- The Bell X-5 research aircraft in front of the NACA hangar at Edwards AFB in 1952. | Photo: NACA/NASA

Flightline: 161 - Bell X-5

Developed in part from a captured Nazi prototype, the X-5 was the first aircraft that could change its wing sweep in flight.

As engines became more powerful the maximum potential speed of aircraft increased at an exceptional rate, with the Hughes H1 Racer setting a record speed of 352mph in 1935, a mark broken just two years later by an German Bf 109 fighter. As aircraft became faster, designers began running into aerodynamic limits imposed by the thick, straight wings in common usage, and began to research alternatives. Engineers quickly hit upon the idea of sweeping the wing backwards, which delayed the formation of drag-inducing shockwaves. They also quickly found that sweeping the wings produced poor low-speed handling and excessively long takeoff and landing runs. A proposed solution would be to develop a wing that could alter its sweep, allowing the low-speed handling of a straight wing for takeoff and landing, and the high-speed performance of a swept wing during cruise or dashes. The development and refinement of the turbojet engine during WWII put higher emphasis on researching swept or variable-sweep wings, resulting in the development of Messerschmitt Me P.1101 in 1944. The P.1101 was intended to be a research aircraft, and the sweep of the wing could only be changed on the ground. Still, the capture of the partially completed prototype at the end of the war, along with the capture of German researchers and documents under Operation PAPERCLIP proved to be a windfall for designers in the US during the post-war and early Cold War period.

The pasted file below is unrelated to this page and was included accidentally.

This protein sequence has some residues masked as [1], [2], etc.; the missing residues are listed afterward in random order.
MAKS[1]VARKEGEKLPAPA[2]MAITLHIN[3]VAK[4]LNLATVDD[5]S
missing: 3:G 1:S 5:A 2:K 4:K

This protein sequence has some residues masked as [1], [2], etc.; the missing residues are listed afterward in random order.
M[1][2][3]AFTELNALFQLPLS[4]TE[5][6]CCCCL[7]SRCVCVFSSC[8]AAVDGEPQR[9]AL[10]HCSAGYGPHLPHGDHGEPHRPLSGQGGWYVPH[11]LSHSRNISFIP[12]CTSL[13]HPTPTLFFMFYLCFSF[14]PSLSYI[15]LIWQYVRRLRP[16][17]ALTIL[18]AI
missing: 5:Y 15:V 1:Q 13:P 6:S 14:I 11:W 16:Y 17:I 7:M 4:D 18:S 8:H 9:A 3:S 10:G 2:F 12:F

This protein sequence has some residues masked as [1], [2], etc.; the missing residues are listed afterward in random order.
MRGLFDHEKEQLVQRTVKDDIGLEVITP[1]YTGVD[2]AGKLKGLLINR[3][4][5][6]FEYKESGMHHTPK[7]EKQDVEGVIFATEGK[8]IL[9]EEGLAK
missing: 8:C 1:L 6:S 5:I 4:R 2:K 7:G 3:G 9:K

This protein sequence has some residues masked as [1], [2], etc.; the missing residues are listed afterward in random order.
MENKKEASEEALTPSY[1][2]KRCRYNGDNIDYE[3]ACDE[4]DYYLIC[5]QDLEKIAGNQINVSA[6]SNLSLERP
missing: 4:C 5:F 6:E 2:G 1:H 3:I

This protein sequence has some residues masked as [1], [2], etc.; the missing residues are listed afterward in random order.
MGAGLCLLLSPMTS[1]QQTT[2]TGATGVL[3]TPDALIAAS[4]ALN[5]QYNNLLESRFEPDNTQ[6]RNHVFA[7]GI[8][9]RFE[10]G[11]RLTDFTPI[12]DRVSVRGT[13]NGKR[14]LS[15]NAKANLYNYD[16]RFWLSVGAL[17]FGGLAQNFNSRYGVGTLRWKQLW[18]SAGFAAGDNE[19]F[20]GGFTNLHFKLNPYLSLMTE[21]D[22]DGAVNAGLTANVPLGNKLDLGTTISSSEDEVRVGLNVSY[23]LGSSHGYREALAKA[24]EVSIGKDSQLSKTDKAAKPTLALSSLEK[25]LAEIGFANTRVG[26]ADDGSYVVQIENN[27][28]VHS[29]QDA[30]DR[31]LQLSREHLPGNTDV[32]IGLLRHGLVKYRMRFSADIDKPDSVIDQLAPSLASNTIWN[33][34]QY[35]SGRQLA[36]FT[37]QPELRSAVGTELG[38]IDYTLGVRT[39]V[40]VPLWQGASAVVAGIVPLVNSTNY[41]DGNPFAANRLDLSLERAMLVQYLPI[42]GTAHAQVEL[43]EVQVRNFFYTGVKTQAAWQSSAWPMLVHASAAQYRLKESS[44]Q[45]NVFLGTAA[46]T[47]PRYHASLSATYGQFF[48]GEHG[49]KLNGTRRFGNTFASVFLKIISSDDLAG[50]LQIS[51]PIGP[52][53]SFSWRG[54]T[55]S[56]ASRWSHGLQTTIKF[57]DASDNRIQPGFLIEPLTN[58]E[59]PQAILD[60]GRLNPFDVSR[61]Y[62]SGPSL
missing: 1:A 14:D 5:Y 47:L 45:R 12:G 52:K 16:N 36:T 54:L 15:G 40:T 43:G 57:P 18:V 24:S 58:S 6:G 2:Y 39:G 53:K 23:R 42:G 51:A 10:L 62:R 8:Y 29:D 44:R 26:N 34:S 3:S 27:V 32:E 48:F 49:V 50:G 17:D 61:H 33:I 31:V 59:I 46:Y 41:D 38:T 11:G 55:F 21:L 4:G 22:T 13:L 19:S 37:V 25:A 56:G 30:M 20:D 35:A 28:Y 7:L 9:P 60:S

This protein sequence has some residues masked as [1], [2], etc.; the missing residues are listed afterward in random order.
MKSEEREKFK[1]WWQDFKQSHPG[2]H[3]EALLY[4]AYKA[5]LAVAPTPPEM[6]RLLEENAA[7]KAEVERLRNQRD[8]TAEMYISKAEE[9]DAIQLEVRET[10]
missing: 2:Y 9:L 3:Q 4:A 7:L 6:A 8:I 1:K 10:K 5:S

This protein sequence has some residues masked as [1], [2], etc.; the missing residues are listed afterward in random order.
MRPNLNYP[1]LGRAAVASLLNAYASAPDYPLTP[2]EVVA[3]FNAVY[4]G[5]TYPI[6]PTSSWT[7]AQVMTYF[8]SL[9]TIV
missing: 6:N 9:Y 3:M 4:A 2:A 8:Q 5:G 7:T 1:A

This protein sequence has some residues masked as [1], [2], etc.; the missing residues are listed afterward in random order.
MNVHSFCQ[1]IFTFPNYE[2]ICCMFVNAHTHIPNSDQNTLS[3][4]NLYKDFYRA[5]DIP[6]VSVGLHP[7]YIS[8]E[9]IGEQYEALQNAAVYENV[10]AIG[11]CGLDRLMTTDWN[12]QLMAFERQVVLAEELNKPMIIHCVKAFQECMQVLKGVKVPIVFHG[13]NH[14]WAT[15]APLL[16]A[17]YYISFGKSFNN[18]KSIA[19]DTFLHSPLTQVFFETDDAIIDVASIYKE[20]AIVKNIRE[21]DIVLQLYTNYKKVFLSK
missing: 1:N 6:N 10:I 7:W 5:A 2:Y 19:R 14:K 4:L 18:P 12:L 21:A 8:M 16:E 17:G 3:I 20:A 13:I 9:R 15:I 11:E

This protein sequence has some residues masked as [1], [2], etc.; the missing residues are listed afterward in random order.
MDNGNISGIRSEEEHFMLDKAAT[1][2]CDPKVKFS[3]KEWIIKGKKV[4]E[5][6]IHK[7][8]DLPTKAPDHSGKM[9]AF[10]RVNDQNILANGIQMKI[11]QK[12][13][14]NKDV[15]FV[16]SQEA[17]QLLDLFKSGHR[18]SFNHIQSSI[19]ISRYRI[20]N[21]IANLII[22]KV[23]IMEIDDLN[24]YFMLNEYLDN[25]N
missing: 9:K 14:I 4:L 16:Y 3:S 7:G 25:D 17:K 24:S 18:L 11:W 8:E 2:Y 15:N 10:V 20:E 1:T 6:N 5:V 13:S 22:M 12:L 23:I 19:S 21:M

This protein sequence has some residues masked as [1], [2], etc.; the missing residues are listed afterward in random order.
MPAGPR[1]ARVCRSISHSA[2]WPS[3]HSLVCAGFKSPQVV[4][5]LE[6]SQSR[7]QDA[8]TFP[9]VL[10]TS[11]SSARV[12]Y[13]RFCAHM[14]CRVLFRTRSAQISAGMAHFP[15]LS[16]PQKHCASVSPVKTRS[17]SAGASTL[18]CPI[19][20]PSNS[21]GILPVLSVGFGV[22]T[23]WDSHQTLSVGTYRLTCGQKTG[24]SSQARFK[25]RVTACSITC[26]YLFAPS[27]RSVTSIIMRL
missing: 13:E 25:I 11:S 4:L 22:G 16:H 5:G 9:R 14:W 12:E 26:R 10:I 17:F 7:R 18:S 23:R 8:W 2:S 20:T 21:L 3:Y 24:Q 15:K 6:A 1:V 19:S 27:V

An American USO troupe poses with the captured P.1101 at Oberbayerische Forschungsanstalt, Germany in 1945. | Photo: Green4life80

An American USO troupe poses with the captured P.1101 at Oberbayerische Forschungsanstalt, Germany in 1945. | Photo: Green4life80

Swing Wing